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MEMOIRS

OF

THE RIGHT HONOURABLE

RICHARD LALOR SHEIL.

CHAPTER XII.

1828.

Duke of Wellington, Premier-Birmingham unrepresented

Secession of the Canningites—Declaration of the Premier in the Lords—Refusal to abate agitation-Mr. Vesey Fitzgerald -Return of O'Connell for Clare—Revival of the old Catholic Association-Universal organization-Fears of civil warMilitary marchings.

In consequence of a disagreement between Mr. Tierney and Mr. Herries, the Goderich Cabinet was early in January dissolved, and the Duke of Welling: ton was called on by the King to form a new administration. Upon what principles did the great soldier propose that the Government should be carried on?

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What policy, asked Mr. Sheil, did he intend to pursue? “Can the spirit which animates the people be subdued ? Is the feeling which exists in Ireland but a spark which, with his Wellington boot, he can tread out? Let him look at the spectacle which this country presents. We are one-third of the population of the empire. We are completely organized, and stand in a solid square. We march with a steady and uniform tread; the tramp of seven millions moving together can be heard afar off. Europe listens.*

On the 19th January, the list of the new Cabinet was published. It was found to contain four of Mr. Canning's friends, namely, Lord Dudley, Mr. Huskisson, Lord Palmerston, and Mr. Grant. These, with Lords Melville and Ellenborough, were favourable to the removal of religious disabilities; the other seven, says Lord Eldon, in a private letter written at the time (Peel, Aberdeen, Lyndhurst, Bathurst, Goulburn, Herries, and the Premier himself), were “as yet for Protestants, but some very loose.”+ In the Irish executive, no alteration took place. The com

* Speech, 12th January, 1828. + Letter to Lady F. Banks, 25th January, 1828. Life, vol. ij., p. 27.

position of the Government was thus brought back as nearly as possible to what it had been under Lord Liverpool, twelve months before. The subject of Catholic claims was left an open question, and while the leader of the Lords voted in one way, the leader of the Commons was allowed to vote in the other. But Mr. Huskisson was at best but a pale copy of the illustrious chief who once filled the place which he now occupied. On matters of commercial policy, he was indeed regarded as a personal guarantee for adherence to the principles of progress; but by the importunate assailants of religious exclusion he was regarded as little more than a hostage deserving of individual consideration and respect, but wholly powerless to abate the violence of the re-kindling

There seemed to be no reason for anticipating from a ministry so constituted any measure of wil. ling concession. What might be extorted from their reluctant sense of necessity, remained to be tried. A series of resolutions pledging the Association to oppose the return to Parliament of every supporter of the Wellington Cabinet was, after much discussion, carried at a meeting of that body on the 24th January. O'Connell argued in its favour, while Sheil opposed it as premature; we shall presently see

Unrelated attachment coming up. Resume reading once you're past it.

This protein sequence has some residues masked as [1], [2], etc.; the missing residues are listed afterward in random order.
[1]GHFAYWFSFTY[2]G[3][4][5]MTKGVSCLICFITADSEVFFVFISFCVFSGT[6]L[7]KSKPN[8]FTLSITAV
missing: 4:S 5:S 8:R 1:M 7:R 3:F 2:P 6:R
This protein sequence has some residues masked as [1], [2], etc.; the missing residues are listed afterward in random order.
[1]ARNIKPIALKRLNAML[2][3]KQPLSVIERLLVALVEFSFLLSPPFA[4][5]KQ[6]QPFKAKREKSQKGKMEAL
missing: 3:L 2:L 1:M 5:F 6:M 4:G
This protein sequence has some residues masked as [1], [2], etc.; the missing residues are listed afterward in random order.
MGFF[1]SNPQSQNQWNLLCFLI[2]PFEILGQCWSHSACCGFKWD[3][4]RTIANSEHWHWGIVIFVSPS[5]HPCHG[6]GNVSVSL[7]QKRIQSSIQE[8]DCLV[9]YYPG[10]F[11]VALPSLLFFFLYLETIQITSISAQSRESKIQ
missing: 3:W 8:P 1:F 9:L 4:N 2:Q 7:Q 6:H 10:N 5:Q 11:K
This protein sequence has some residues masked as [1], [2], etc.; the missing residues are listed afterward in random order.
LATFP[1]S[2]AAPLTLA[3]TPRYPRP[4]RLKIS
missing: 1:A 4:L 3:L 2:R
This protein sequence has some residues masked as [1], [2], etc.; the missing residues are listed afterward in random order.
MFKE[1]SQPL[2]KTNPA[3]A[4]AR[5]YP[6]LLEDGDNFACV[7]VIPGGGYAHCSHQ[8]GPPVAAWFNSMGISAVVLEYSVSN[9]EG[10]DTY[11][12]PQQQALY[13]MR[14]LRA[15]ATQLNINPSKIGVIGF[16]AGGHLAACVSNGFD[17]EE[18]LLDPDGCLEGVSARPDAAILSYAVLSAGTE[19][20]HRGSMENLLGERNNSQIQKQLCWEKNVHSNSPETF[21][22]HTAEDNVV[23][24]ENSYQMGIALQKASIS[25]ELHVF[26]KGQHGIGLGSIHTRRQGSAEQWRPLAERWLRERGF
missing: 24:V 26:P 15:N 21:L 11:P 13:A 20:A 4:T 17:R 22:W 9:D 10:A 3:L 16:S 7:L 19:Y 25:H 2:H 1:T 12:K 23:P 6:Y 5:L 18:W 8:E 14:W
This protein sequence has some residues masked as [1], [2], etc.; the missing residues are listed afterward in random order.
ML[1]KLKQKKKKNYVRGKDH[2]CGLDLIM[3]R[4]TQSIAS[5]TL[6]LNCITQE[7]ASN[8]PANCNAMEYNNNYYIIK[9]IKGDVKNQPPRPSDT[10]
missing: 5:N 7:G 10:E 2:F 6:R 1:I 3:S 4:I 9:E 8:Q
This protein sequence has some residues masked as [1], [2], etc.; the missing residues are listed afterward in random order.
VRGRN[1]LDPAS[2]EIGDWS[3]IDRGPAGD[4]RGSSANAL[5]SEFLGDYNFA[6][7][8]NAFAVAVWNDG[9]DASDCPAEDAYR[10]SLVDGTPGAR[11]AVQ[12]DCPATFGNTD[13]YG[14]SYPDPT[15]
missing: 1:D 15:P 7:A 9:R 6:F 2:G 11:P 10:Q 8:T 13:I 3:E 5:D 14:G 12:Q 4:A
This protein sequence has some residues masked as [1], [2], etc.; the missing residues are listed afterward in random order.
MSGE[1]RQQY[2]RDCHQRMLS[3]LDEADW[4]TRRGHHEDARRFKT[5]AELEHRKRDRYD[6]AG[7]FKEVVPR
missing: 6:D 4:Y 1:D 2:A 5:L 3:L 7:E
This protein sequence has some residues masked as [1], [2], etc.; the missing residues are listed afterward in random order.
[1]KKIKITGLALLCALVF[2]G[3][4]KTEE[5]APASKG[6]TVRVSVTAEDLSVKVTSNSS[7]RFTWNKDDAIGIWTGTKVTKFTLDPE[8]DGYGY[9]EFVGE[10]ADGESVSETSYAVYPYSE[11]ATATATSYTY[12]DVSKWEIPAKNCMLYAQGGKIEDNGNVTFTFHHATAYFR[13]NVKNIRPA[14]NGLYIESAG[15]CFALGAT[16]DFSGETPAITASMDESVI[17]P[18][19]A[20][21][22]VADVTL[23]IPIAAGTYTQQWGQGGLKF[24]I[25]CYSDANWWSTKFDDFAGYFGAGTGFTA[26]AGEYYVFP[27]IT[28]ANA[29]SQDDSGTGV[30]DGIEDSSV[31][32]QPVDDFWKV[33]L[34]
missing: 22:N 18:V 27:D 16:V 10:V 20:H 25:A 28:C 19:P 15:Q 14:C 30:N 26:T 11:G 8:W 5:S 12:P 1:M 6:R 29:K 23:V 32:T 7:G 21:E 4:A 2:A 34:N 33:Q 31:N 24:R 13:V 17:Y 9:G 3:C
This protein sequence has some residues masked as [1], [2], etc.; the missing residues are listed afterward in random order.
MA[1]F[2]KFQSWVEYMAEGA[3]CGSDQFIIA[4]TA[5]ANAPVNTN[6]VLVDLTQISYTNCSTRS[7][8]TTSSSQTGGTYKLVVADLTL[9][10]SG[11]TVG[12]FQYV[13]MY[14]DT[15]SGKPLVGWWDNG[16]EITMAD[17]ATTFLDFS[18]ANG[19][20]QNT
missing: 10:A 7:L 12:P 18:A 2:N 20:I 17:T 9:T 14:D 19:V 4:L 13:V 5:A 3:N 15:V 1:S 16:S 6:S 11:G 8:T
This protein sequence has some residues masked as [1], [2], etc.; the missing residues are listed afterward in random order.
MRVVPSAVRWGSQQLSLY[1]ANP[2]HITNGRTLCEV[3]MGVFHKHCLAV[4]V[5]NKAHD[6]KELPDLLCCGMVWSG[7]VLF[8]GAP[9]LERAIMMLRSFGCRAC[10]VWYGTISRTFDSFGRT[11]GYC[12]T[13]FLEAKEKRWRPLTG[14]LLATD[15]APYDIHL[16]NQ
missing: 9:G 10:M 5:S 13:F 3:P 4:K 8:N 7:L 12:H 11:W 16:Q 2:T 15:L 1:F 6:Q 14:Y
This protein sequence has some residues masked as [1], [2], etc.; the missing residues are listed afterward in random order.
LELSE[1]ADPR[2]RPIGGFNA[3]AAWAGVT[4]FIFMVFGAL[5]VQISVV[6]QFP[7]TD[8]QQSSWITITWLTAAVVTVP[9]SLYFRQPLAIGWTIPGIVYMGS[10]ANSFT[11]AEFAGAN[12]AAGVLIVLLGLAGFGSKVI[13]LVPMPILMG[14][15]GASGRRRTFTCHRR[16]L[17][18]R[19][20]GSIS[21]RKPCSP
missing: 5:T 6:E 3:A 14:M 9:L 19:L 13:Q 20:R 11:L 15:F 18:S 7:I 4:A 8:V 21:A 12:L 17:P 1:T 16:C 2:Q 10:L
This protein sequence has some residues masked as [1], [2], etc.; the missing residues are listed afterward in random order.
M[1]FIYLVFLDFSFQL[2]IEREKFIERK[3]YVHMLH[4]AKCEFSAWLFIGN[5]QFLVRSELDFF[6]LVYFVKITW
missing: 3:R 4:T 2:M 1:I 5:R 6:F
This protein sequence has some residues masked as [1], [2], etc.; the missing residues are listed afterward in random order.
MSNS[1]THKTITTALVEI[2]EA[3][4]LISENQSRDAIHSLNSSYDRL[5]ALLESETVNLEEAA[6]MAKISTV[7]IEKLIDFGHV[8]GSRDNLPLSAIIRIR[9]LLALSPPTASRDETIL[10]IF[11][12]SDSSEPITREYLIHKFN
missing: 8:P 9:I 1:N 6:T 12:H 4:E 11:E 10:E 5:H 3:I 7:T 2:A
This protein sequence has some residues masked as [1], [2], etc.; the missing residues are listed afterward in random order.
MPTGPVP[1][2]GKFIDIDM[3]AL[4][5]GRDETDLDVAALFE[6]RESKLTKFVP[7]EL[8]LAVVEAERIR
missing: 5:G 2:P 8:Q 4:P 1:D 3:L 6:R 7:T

war.

how their relative positions in this respect became reversed.

On the 2nd May, Mr. O'Connell moved that the resolution of the 24th January should be rescinded in consequence of the assent given by the Duke of Wellington to the repeal of the Test Act. He was supported by Mr. Barrett, Mr. Conway, and others; and opposed by Mr. Sheil, Mr. O'Gorman, and Mr. Lawless, who argued that though the original resolution might have been unwise, it would expose them to the imputation of subserviency to power, if rescinded without any recantation on the part of the Duke.

On the 8th of May, the Catholic question was once more brought forward by Sir F. Burdett, supported by Mr. Brougham, Sir J. Mackintosh, Lord F. L. Gower, and others. It was opposed by Mr. Peel, Sir C. Wetherell, and others of less note, and was carried, in a House of 538 members, by a majority of six. Though less disheartening than the result of the division in the previous year, the narrowness of this majority too plainly indicated that so long as the influence of Government continued to be neutralized or hostile, no chance existed of any measure of relief being carried.

The Cabinet of the Duke had been formed by a

coalition between the Canningites and the Tories of Lord Eldon's school, and it necessarily implied the recognition of various open questions. Of these the most important, doubtless, was Catholic Emancipation; yet it was not upon it that the coalition was destined to be broken up. Electoral Reform, which had hitherto been regarded as of little moment in a party sense, had gradually been making way amongst the middle and upper classes of society. Lord John Russell and Lord Althorp headed an increasing minority in the Commons, who demanded the suppression of the rotten boroughs, and the transfer of the representation to the rising commercial towns. Many of the Conservative Whigs, and nearly all Mr. Canning's friends, foresaw the consequences that must ensue by a prolonged resistance to all change of this description; and when, by the decision of election committees, Penrhyn and East Retford had been sentenced to disfranchisement on account of their gross corruption, it was felt that, in the re-distribution of seats thus forfeited, two at least should be given to some great manufacturing town. As leader of the Commons, Mr. Huskisson pledged himself that this should be done; the bill disfranchising Penrhyn, and allocating two seats in future to

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